Most people with mental health problems can get better. Treatment and recovery are ongoing processes that happen over time. The first step is getting help.
What Is Recovery?
Recovery from mental disorders and/or substance abuse disorders is a process of change through which individuals:
Improve their health and wellness
Live a self-directed life
Strive to achieve their full potential
Four Dimensions of Recovery
Four major dimensions support a life in recovery:
Health: Make informed, healthy choices that support physical and emotional well-being.
Home: Have a stable and safe place to live.
Purpose: Engage in meaningful daily activities, such as a job or school, volunteering, caring for your family, or being creative. Work for independence, income, and resources to participate in society.
Community: Build relationships and social networks that provide support.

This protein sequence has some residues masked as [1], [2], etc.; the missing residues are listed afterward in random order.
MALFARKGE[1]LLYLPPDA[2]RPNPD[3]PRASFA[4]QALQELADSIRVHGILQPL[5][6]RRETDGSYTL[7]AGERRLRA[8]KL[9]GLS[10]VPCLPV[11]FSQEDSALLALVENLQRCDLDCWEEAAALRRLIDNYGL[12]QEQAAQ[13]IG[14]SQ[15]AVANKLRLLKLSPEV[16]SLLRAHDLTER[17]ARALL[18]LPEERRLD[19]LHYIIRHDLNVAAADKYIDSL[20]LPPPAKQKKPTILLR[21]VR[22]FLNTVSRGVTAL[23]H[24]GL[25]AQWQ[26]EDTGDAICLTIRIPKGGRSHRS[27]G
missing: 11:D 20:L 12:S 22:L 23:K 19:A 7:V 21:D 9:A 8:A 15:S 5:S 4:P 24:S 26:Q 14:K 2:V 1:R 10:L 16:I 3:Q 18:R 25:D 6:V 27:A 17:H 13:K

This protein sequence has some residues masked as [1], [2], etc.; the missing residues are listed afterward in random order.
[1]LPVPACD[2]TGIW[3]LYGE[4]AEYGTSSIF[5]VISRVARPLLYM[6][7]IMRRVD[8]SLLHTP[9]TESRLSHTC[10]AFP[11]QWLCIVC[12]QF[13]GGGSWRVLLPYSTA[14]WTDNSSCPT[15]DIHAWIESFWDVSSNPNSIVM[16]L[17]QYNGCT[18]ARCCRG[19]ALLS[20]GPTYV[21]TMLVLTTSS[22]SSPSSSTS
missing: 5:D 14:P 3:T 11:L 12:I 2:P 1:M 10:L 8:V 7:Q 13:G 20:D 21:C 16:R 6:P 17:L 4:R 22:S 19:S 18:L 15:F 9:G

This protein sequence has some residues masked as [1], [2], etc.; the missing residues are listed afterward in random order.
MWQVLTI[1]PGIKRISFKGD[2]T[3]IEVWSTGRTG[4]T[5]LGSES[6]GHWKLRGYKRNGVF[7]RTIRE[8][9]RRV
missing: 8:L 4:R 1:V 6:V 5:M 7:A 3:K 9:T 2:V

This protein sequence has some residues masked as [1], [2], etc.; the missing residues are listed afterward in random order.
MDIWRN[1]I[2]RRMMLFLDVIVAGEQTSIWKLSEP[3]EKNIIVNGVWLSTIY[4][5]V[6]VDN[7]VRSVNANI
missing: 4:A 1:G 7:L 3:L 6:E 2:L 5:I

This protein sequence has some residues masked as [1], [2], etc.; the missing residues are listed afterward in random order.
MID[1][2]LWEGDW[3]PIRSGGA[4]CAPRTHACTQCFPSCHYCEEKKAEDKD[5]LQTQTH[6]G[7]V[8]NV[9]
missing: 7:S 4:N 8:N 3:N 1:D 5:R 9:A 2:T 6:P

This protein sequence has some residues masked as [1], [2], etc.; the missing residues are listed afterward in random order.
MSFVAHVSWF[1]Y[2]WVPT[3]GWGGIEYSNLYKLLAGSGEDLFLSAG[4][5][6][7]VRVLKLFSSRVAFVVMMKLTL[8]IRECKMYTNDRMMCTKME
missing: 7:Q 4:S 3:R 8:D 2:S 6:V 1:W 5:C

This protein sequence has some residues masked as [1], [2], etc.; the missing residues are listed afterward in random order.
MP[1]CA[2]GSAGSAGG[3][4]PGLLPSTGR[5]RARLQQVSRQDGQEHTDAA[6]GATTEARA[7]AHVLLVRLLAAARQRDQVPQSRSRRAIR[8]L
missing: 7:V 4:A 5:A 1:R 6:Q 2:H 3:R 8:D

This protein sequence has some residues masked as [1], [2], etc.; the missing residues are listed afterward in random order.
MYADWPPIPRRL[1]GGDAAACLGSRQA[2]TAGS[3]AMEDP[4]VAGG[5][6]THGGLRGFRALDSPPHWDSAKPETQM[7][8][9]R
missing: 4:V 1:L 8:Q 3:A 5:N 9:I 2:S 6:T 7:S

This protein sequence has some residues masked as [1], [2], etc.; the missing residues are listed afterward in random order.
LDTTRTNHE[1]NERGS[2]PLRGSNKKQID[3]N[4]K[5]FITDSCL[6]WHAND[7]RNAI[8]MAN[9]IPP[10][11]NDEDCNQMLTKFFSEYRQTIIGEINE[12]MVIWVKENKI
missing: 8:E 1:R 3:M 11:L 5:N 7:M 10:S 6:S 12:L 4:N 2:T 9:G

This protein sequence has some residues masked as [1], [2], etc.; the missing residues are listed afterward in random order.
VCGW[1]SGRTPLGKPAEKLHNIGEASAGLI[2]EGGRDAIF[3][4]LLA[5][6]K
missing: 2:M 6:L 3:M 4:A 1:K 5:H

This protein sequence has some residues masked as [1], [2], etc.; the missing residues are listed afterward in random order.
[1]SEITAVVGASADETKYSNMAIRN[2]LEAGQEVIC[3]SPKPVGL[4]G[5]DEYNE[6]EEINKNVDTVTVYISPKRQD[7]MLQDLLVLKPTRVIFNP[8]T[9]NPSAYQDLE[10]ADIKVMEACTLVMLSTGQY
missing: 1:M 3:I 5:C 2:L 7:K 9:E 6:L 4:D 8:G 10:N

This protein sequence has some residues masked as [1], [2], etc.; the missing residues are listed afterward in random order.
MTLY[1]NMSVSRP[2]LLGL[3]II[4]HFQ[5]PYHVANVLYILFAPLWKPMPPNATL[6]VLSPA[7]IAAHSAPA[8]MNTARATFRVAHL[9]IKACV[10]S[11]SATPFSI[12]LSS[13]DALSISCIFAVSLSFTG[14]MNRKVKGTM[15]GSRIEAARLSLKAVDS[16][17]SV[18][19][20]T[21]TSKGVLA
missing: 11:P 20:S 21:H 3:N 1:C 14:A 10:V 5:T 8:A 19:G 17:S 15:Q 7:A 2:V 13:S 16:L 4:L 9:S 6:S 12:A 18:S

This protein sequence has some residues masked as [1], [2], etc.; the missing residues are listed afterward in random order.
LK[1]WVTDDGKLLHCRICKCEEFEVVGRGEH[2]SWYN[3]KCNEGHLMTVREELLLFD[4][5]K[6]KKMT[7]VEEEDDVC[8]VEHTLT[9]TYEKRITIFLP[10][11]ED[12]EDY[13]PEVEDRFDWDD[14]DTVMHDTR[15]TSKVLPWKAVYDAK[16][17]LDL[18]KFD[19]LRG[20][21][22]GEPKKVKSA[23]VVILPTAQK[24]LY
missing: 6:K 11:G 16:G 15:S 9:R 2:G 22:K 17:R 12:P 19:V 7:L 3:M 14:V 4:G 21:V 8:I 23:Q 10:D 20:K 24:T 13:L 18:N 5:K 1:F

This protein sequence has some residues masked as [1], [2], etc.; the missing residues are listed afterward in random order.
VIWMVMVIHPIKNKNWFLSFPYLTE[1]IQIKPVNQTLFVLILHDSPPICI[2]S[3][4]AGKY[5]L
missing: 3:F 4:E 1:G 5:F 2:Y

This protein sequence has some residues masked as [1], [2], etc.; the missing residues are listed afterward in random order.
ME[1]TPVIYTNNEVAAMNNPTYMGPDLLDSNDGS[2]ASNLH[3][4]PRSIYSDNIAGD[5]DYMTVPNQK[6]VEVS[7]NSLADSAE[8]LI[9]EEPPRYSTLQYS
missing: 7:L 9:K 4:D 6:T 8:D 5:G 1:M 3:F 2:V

Develop a Recovery Plan
If you are struggling with a mental health problem, you may want to develop a written recovery plan. Recovery plans:
Enable you to identify goals for achieving wellness
Specify what you can do to reach those goals
Include daily activities as well as longer-term goals
Track any changes in your mental health problem
Identify triggers or other stressful events that can make you feel worse, and help you learn how to manage them
Establishing A Support Network
Whenever possible, seek support from friends and family members. If you feel you cannot discuss your situation with friends or other family members, find a self-help or support group. These groups provide an opportunity for you to talk to other people who are experiencing the same type of problems. They can listen and offer valuable advice.
Therapy can be beneficial for both the individual with mental illness and other family members. A mental health professional at Wellmore can suggest ways to cope and better understand your loved one’s illness. We offer an array of outpatient and intensive in-home programs for children, teens, and adults to treat ADHD, depression, anxiety as well as other behavioral health issues.